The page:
It has been a month since I graduated from college. I felt the heavy weight of academic responsibility become lighter–no more pressure to meet deadlines on assignments or cram on reading densely written texts or coming to classes I more or less tolerate because the atmosphere was so… But nevertheless, I took something out of the experience. It taught me the value of Ovid’s words.
In high school, I read a novel by Peter Cameron called Someday This Pain Will Be Useful to You. The novel did not really captivate me in a profound way, but it made me want to live in New York City and experience the protagonist’s high culture lifestyle (but he is so distraught by the city life that he looks up real estate listings in the Midwest). But what really caught my attention was Ovid’s quote which the novel takes its title from. I wanted to know what exactly was the protagonist’s “pain” and how it will be useful to him. More importantly, I wanted to know what Ovid meant by “pain” and how being patient and tough attributed to overcoming it.
It was not until college that I began to understand the meaning of Ovid’s words and how it applied to my life at that point. For the past four years, I have experienced pain that I could not articulate to anyone because I was afraid it was nothing compared to other people’s pain. But it was the kind of pain that I never experienced before. In some way, I needed assurance that I wasn’t going crazy, that there was validation for what I was feeling and if other people were going through the same thing. But I remained silent.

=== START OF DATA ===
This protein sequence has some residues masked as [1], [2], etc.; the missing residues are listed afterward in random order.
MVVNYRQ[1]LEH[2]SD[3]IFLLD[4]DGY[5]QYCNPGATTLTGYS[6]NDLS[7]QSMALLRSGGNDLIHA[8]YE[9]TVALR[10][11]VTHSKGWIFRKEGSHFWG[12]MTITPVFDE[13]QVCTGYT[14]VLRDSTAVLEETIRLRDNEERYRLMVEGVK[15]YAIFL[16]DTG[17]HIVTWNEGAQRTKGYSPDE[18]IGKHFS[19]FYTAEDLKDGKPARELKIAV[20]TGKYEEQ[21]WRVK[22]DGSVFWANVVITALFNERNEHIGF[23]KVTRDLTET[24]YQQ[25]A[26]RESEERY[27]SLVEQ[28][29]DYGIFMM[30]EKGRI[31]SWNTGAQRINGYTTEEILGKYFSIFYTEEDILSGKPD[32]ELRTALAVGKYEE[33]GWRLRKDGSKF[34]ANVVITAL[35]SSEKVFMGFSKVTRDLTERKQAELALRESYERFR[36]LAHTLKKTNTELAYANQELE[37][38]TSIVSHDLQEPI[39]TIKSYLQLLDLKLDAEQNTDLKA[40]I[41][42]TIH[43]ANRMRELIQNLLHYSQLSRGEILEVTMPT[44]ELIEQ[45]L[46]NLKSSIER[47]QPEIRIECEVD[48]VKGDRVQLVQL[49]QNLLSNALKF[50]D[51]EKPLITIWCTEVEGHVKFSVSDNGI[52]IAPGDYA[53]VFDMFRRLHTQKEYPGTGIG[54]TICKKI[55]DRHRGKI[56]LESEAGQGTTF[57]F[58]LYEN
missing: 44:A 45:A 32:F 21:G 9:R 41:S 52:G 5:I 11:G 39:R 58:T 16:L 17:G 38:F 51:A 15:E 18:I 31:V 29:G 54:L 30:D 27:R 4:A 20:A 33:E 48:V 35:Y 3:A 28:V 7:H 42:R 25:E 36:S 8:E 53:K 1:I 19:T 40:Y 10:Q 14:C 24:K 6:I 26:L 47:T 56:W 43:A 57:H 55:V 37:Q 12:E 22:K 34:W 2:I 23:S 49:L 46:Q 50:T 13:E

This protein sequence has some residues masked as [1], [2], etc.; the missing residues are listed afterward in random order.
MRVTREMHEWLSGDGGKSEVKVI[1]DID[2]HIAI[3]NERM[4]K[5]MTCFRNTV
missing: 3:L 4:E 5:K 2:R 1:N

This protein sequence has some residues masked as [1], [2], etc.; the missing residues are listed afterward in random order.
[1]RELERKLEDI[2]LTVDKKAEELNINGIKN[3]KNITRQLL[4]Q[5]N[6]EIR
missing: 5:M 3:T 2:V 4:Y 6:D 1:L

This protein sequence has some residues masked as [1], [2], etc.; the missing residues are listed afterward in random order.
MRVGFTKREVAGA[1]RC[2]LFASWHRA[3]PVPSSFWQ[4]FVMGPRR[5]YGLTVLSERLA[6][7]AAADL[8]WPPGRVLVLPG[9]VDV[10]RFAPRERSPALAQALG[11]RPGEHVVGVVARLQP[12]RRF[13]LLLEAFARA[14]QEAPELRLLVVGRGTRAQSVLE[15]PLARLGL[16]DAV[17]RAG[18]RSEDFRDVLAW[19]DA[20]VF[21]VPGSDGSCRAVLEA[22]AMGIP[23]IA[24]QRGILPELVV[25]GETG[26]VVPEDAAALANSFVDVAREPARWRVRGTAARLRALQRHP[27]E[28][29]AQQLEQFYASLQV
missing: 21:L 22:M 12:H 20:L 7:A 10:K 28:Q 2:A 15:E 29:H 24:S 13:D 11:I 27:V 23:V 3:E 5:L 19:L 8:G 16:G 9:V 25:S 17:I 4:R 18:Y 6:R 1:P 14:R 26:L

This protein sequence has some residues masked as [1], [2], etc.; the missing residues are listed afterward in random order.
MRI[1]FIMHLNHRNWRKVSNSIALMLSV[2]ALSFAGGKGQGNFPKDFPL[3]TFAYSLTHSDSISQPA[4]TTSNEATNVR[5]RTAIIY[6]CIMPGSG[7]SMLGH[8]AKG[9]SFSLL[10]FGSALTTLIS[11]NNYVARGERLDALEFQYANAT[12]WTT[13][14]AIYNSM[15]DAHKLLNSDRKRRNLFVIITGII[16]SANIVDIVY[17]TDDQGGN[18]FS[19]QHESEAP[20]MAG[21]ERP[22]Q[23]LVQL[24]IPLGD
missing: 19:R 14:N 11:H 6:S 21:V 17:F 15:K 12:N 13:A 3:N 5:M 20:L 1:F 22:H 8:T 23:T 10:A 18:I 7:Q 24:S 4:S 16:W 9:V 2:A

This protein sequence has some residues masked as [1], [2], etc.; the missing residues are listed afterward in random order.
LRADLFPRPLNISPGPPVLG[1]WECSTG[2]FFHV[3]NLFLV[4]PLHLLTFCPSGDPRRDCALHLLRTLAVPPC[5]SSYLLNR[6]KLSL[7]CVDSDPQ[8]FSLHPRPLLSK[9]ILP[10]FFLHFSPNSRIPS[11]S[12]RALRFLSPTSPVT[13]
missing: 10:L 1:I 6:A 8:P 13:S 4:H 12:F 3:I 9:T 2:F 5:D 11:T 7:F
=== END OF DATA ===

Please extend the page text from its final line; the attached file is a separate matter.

For the first two years of college, my mental and emotional state underwent tremendous transformations. You know when a spider crawls up your arm and you get scared and brush it off? The scare wears off in a few seconds, and you are able to return to whatever you were doing before the discovery of the spider crawling up your arm. For me, it was like hundreds of spiders crawling up my body, and no matter how many times I brush them off, they keep crawling back up. I was always on edge, especially since I had a suburban upbringing and ended up going to school in the city.
Even as I reached the second half of my college career, the feeling of crawling spiders persisted. Oddly enough, I got used to the feeling. I felt more alert and aware of my surroundings, able to predict others’ movements and words because it was all pre-meditated. My mental gears switched from being afraid to being tough, trying to survive each day without encountering suspicious characters or falling into conflicts that posed potential danger on my livelihood. Although I felt I became stronger with experience, I felt weaker in my humanity.
All I can say is that I was becoming someone different, in a way I did not like. It is still hard for me to explain, but I hope one day that I will. When I realized this transformation, I had to take a moment (or a few) to ask myself, “What am I doing? Why am I letting myself get carried away with all this?” It was difficult for me to accept responsibility and hold myself accountable for my actions and words. But I had to do it because if I kept pushing the issues aside and pretending that I had nothing to do with the consequences, then I would do more damage than preservation to my character.
So I felt it right to decorate my graduation cap with (the first half of) Ovid’s quote. The decoration of a grad cap is symbolic of the person wearing it, to show off his or her personality and uniqueness. I wanted to show how I arrived at that moment of finishing my undergraduate studies: by being patient and tough. It was a long time coming, but I finally arrived at the moment. It was more than just maintaining a GPA or submitting papers on time, but it was learning how to allow myself to grow. I had to accept the worst moments that happened and enjoy the best moments that made moving forward possible. What I needed to keep in mind that someday, this pain will become my story.